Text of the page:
As shown in Figures 5 and 6, the construction works include a 34.5 km dam together with a 2 km by-pass canal, a 90 km pipeline system, and seawalls to reduce the width of the river mouth, etc. To estimate the cost, the coastal reservoir in Shanghai, China is analyzed here. Its total construction cost was A$2.8 billion including a 45 km long dam, pumping system with the capacity of 200 m3/s and 2,600 GL/year, 114 km long pipeline system with a 7.2 km underground tunnel (about 6 m in diameter), two sluice gates with widths of 70 and 20 m. Hence, it is certain that the cost of the coastal reservoir shown in Figure 5 is smaller than the one in Shanghai, and the construction cost should be less or equal to A$2.8 billion. Table 7 clearly indicates that by comparison with other alternatives, the strategy of coastal reservoirs is technically feasible, environmentally friendly, sustainable, and cost-effective.

Table 7

Comparison of different proposals to secure 500 GL/year water supply to SEQ region in terms of sustainability, cost, and carbon emission

  Inland dams Desalination Recycled wastewater Coastal reservoir 
Treatment energy (×109 kWh) 1.65–2.0 0.57 
Pumping energy for distribution (×109 kWh)  0.26 (to Brisbane) 0.33 0.15 (to Gold Coast); 0.26 (to Brisbane) 
Greenhouse emission (carbon dioxide) in million ton 3.33 1.67 
Construction cost (A$ in billion) 11.42 9.28 10 2.8 
Maintenance/operation cost Low High High Low 
Impacts on ecosystem Loss of biodiversity, beach erosion, cool water from reservoir, etc. Brine results in loss of marine biodiversity and saline fish may be either extinct, threatened, or endangered Low Low negative impacts on the ecosystem 
Life span 100 years 20 years 20 years Infinity 
Sustainability The damage on ecosystem cannot be remediated The damage to the ecosystem is remediable Damage on ecosystem Sustainable 
  Inland dams Desalination Recycled wastewater Coastal reservoir 
Treatment energy (×109 kWh) 1.65–2.0 0.57 
Pumping energy for distribution (×109 kWh)  0.26 (to Brisbane) 0.33 0.15 (to Gold Coast); 0.26 (to Brisbane) 
Greenhouse emission (carbon dioxide) in million ton 3.33 1.67 
Construction cost (A$ in billion) 11.42 9.28 10 2.8 
Maintenance/operation cost Low High High Low 
Impacts on ecosystem Loss of biodiversity, beach erosion, cool water from reservoir, etc. Brine results in loss of marine biodiversity and saline fish may be either extinct, threatened, or endangered Low Low negative impacts on the ecosystem 
Life span 100 years 20 years 20 years Infinity 
Sustainability The damage on ecosystem cannot be remediated The damage to the ecosystem is remediable Damage on ecosystem Sustainable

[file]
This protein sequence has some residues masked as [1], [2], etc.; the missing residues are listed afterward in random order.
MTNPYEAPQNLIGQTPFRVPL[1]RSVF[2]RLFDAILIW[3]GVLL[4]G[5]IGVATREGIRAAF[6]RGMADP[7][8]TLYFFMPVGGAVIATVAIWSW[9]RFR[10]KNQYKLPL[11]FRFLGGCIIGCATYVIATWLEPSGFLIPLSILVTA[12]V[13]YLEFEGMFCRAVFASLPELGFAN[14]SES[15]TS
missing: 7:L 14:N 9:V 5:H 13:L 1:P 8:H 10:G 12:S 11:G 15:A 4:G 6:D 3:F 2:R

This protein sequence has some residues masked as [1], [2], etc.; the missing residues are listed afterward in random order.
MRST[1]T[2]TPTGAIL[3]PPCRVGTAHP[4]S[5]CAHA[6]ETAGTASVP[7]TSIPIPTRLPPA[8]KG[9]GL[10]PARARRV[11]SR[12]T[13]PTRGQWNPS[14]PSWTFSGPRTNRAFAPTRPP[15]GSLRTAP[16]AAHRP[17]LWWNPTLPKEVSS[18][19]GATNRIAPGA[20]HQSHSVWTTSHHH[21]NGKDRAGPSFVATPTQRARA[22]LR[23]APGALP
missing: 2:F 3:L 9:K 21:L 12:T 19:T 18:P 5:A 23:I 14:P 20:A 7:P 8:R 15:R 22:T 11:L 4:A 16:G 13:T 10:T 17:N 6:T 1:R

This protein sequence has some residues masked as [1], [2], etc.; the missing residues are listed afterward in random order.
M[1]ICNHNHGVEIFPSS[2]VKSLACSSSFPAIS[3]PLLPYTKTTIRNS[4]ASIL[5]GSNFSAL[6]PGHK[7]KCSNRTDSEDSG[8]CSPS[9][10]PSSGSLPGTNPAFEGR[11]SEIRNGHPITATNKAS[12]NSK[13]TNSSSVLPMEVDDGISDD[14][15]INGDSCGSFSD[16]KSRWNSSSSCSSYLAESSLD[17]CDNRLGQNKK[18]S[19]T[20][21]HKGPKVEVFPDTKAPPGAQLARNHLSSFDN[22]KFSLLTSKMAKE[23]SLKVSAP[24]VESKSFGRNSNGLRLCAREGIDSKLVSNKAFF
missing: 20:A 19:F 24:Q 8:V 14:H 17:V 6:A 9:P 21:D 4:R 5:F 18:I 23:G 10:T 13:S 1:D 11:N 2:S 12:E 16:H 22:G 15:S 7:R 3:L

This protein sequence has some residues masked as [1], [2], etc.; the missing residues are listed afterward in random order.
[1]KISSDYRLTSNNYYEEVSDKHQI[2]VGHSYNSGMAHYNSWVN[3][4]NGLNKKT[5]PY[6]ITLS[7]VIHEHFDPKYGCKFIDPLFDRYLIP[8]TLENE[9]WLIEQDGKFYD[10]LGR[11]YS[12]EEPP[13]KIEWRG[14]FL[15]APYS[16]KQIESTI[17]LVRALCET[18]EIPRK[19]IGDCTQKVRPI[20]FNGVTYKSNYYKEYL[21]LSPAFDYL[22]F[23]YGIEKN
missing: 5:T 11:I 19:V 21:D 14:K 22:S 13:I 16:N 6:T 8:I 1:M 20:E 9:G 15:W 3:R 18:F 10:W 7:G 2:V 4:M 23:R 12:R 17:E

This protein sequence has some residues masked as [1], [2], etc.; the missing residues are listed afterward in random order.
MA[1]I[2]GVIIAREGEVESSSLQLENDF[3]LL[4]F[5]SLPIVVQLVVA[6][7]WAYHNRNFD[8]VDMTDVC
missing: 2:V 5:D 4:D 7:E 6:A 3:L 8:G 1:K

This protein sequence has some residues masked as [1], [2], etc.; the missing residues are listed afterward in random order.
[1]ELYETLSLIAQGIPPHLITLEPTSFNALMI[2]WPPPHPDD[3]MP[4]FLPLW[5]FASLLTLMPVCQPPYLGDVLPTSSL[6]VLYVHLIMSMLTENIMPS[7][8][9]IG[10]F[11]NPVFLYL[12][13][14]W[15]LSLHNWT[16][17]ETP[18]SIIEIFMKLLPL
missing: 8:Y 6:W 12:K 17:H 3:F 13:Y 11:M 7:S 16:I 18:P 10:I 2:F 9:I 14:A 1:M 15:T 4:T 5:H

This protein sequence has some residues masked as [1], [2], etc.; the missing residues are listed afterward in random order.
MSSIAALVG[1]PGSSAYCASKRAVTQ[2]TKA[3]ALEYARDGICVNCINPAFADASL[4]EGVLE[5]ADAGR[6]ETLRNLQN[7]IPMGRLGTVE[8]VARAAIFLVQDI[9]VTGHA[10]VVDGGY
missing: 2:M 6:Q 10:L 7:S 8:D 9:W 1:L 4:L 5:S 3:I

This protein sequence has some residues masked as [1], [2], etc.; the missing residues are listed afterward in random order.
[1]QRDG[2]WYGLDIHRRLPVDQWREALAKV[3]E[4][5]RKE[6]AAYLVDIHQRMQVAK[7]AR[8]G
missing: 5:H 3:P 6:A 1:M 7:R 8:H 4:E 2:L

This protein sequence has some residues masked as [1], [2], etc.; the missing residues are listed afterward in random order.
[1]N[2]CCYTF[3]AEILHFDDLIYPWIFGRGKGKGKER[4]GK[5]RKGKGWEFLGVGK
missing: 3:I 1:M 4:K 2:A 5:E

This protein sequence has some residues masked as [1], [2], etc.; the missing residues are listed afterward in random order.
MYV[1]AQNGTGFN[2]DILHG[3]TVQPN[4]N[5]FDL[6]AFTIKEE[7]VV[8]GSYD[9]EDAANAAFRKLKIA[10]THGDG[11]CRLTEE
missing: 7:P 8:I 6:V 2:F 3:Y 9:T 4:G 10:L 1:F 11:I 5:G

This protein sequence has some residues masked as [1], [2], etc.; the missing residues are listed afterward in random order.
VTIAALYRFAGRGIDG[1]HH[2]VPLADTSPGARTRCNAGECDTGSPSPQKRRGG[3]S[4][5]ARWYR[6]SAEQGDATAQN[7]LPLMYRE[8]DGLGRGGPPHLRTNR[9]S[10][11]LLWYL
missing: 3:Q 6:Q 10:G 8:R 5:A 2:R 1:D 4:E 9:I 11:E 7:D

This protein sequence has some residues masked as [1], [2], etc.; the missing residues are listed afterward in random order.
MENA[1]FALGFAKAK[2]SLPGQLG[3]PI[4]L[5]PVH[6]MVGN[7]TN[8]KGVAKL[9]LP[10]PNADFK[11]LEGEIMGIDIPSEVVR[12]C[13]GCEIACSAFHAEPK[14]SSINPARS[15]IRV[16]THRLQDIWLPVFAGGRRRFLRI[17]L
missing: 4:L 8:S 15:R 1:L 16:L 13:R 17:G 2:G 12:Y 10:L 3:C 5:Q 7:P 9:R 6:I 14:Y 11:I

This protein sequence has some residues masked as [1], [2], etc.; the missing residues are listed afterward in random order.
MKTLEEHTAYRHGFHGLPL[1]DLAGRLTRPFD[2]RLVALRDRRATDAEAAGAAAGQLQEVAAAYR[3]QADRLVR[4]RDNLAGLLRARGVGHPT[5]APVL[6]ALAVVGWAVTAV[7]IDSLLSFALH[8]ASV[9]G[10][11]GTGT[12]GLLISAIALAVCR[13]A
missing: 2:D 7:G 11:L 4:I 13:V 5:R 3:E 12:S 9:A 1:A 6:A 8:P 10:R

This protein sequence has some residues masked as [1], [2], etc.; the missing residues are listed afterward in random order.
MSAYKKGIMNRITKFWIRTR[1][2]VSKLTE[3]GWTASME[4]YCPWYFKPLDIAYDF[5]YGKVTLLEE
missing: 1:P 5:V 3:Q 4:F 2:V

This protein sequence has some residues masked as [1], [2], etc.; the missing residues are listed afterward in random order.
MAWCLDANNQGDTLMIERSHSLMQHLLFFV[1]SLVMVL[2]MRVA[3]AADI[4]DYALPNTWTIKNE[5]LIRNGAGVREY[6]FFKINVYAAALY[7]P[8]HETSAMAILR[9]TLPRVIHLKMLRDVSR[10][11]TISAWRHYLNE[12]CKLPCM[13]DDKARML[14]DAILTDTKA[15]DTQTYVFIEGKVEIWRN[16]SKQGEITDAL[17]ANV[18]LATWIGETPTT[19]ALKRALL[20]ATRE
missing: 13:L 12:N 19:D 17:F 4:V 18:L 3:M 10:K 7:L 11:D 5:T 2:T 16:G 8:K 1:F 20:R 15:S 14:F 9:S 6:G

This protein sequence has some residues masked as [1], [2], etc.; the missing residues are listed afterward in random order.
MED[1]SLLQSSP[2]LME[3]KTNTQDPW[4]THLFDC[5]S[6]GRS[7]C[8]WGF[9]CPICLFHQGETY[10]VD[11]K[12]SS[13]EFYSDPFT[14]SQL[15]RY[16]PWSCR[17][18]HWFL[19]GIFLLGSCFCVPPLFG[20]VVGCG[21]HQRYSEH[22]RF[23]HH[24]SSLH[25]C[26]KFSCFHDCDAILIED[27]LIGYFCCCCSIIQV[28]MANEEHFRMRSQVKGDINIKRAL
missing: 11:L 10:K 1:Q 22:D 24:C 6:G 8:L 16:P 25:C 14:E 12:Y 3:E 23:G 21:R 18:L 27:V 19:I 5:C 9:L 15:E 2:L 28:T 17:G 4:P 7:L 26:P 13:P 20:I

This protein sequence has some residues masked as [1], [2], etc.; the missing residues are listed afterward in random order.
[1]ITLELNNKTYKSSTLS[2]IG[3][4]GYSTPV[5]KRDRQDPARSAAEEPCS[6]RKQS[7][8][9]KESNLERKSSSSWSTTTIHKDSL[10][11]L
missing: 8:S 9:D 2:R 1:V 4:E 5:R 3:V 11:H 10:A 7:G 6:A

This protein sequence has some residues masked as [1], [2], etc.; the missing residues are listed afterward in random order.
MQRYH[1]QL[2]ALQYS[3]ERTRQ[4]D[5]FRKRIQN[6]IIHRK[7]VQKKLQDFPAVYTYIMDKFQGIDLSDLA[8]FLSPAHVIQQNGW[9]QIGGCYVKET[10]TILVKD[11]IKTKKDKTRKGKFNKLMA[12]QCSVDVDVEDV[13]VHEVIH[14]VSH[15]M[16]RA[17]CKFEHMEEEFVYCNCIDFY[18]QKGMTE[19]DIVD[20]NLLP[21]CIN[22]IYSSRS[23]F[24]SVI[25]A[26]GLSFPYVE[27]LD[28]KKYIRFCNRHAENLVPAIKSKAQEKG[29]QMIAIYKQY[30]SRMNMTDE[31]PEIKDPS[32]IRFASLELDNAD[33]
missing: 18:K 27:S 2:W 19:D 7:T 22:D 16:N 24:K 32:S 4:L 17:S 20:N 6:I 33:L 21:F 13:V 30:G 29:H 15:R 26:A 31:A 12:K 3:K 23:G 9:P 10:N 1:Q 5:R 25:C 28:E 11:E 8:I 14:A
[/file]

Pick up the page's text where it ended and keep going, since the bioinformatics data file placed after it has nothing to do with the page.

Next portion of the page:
Finally, it is necessary to estimate the pumping energy from the sources of water to the specified area. According to the plan, the water from the desalination plant at Gold Coast (elevation Z ≈ 0) needs to be pumped to Brisbane (Z ≈ 30 m) for distribution via a 100 km pipe. The PRW was scheduled to pump from the Brisbane River mouth (Z ≈ 0) to the west reservoir (Z ≈ 80 m) via a 200 km pipeline in order to mix the treated water and the clean water in the reservoir, and thus public health risk could be minimized. Water from the coastal reservoir (Z ≈ 0) needs to be pumped to Gold Coast (100 km) or Brisbane (200 km) for distribution. The energy equation can be written with the following form: 
formula
7
where Z = elevation, V = velocity, g = gravitational acceleration, h = energy head, the subscripts 1 and 2 represent the source and destination of pipeline. The mean velocity at the reservoirs is very small, i.e., V1 = V2 = 0. The energy loss can be expressed by the Darcy–Weisbach equation 
formula
8
where hloss = head loss, f = friction factor, L = pipe length, D = pipe diameter, V = flow velocity in the pipe (=Q/A, for Q =discharge, A = cross section area), K = coefficient for minor energy loss that is negligible relative to the friction loss.
If we assume that four concrete pipelines (absolute roughness ɛ = 3 mm) with diameter of 2.0 m are used to pump the water, the Moody chart shows that the friction factor f = 0.02, the discharge Q is 500 GL/year or 15.8 m3/s, and velocity V = 0.26 m/s. The required power E can be estimated from 
formula
9
where ρ is density of water (=1,000 kg/m3).